If you want to make the most out of your working days – and progress in your career – then you shouldn’t just sit down at your desk and work solidly for eight hours.
That might sound counter-productive, but a constant stream of work only leads to tiredness, a lack of concentration and poorer results. Instead, consider an alternative working method to turbo-charge your day-to-day output, and you’ll likely find your career starts going places too.
Not sure where to start? Don’t worry. We’ve rounded up nine of the best alternative working methods and explained how they work – and how they can boost your business life.
That’s not all the career advice we’ve got on the site, either: head over here for a breakdown of the SMART goal system or read up on the self-improvement practices that can turbo-charge your career.
This is one of the most popular and well-known alternative working methods, and for good reason. It’s a time management system where you divide your working day into 25-minute bursts of activity followed by five-minute breaks.
After four of those sequences, you’ll have worked for two hours, so take a longer break before returning to the task. And be strict about it – use a timer to ensure you stay on task.
This technique keeps your brain focused for those 25-minute stints because you’ve also got those breaks in between – so your working day will benefit from short bursts of productivity (opens in new tab) rather than a slow descent into a sluggish afternoon. If you can divide your work into smaller blocks, the Pomodoro technique is an excellent method.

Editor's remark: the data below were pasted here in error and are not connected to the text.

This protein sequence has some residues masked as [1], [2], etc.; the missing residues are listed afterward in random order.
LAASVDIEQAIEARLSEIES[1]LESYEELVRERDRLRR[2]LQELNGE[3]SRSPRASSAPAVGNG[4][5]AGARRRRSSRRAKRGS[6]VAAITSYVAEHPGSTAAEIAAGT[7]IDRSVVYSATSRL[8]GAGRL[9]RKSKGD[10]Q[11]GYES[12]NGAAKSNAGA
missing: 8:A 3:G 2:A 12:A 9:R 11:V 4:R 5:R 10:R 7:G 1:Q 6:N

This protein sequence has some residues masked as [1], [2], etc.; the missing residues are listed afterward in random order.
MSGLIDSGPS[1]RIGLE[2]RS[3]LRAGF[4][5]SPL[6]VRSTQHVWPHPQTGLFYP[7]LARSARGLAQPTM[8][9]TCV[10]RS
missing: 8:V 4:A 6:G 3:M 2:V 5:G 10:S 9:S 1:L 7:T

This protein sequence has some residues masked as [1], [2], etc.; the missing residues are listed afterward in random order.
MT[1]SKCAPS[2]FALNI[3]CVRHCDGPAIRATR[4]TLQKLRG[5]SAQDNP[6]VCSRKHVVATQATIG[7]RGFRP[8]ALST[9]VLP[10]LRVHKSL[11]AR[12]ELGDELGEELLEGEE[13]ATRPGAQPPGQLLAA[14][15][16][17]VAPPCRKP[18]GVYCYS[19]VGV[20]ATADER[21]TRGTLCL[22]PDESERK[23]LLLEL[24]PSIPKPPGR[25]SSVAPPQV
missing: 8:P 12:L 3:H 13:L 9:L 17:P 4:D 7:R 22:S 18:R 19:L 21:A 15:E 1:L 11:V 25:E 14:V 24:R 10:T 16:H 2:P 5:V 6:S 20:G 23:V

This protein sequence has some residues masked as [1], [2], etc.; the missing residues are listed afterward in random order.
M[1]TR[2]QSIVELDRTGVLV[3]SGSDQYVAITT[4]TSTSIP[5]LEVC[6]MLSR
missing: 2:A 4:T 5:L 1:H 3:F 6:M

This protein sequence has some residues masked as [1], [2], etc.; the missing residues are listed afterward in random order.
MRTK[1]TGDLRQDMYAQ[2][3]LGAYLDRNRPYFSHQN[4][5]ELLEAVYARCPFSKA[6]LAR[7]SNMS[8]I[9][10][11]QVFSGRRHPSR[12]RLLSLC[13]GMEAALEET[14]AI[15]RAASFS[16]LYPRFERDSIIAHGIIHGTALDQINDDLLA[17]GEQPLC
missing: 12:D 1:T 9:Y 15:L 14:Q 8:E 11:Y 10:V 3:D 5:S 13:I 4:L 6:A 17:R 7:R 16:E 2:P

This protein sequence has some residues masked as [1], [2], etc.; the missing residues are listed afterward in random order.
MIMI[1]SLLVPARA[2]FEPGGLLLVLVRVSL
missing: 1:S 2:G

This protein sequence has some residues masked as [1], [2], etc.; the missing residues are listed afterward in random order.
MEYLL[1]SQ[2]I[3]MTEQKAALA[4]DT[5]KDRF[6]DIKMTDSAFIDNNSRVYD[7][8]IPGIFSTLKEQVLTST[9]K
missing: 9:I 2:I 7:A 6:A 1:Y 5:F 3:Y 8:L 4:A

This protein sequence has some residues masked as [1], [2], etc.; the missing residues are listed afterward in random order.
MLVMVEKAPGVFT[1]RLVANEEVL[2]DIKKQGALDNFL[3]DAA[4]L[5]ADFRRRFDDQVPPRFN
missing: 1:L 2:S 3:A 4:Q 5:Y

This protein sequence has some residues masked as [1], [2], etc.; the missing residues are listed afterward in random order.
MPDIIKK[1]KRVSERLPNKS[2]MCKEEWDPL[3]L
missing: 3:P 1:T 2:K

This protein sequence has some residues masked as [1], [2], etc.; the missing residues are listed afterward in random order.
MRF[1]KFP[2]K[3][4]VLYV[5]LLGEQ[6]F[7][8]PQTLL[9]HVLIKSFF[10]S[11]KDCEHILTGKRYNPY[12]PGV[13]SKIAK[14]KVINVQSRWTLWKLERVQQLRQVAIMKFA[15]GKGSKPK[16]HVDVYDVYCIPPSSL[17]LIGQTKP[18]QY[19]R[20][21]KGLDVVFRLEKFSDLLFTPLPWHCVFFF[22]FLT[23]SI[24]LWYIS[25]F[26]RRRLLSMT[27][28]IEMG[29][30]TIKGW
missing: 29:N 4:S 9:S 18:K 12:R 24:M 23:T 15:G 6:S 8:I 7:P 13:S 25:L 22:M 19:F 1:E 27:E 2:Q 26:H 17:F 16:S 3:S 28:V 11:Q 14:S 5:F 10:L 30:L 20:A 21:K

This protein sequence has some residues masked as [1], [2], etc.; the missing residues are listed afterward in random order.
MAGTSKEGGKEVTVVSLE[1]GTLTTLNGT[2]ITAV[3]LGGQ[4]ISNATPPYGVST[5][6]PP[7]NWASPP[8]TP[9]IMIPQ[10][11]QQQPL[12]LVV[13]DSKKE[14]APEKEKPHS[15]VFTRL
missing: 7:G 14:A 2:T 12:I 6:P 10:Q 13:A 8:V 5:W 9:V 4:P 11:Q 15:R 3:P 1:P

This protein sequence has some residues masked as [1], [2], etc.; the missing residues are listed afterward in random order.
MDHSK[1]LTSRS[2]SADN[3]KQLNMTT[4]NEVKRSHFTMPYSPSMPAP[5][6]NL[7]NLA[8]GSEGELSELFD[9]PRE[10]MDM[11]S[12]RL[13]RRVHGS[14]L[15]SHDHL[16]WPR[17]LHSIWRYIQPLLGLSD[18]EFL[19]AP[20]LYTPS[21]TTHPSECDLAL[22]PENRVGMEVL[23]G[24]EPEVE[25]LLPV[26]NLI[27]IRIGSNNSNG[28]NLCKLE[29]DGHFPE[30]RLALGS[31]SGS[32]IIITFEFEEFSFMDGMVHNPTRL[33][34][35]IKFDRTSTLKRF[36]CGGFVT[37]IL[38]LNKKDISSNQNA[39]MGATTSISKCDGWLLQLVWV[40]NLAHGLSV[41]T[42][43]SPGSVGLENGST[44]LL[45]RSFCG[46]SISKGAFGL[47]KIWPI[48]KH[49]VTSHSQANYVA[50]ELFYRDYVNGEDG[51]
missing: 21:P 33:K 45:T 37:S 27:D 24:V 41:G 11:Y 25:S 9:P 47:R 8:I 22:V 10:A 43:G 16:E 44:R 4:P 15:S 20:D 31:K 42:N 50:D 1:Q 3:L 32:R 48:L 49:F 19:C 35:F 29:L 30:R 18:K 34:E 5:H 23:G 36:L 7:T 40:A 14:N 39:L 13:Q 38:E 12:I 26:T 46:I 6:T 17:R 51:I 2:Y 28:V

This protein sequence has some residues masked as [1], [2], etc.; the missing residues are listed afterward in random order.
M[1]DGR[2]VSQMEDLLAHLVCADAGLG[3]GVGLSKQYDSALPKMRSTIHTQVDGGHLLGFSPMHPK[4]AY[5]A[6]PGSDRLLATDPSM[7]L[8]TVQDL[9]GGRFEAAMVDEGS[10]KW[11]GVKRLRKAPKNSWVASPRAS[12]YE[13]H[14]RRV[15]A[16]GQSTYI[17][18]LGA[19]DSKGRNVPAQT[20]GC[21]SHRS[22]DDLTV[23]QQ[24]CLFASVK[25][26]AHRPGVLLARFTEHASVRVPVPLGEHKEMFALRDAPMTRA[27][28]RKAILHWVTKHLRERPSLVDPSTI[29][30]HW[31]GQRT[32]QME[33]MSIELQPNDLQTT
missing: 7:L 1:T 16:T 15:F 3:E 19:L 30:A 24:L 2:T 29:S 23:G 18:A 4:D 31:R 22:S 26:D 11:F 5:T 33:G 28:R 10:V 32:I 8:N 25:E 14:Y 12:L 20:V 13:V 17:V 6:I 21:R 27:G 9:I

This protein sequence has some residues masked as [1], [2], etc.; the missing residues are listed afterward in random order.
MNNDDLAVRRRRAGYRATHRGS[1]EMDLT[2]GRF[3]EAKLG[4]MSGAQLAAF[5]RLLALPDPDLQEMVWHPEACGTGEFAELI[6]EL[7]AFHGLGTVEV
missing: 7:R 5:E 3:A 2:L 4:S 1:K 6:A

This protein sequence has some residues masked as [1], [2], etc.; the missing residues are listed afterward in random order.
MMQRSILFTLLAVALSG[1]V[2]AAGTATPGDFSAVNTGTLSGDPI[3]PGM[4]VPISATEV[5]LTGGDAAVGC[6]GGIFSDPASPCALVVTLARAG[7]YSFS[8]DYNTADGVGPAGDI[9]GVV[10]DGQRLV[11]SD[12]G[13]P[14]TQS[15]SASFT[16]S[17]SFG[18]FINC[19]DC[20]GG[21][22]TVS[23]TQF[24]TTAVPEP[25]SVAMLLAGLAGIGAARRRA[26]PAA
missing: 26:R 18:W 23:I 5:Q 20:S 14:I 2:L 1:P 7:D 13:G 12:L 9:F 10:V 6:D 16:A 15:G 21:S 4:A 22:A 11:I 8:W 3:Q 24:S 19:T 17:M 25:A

This is another leading method and it concentrates on using visuals to guide you through a working day in a more productive manner.
Kanban involves dividing your to-do list into three columns: the first is a backlog, the second is a list of work items that are currently in progress, and the third is a list of tasks that you’ve finished.
As you move through the day, you can move tasks from the to-do list, into the in-progress section, and then to the third category. Throughout your working day you can easily get a visual representation of everything you’ve accomplished.
That powerful visual reminder of your progress is a great tool for motivation and organization, so it’s worth trying if you regularly find yourself in the midst of a chaotic and stressful working environment.
Getting Things Done
This method – also known as GTD – is perfect if you want to keep your tasks organized and tracked. It uses a workflow that seems initially complicated, but with a bit of time it’ll become second nature.
You create a list of your projects, and then write a to-do list of smaller, actionable tasks based on your overall goals. When you’ve got that list, you can get to work: complete a task if it can be done within two minutes, delegate it to someone else if necessary, or break it down further into smaller actions.
You’ll also find that some tasks can be delayed because they’re not urgent and others can be deleted because they’re not needed.
This method can turn your complex projects into a list of easier and more manageable tasks – which means you’ll be able to attack them with more energy and focus.
Don’t Break the Chain
Bizarrely, comedian Jerry Seinfeld pioneered this type of productivity method. And, despite that, it works brilliantly well.
It’s simple, too. If you’ve got a task or habit you want to encourage, make sure you do it every day. When you do, mark your achievement on a calendar or a tracking app. Eventually you’ll build up a chain of achievement, and you’ll be more motivated to complete the task each day to avoid breaking that chain. This method is excellent if you want to work towards a long-term goal.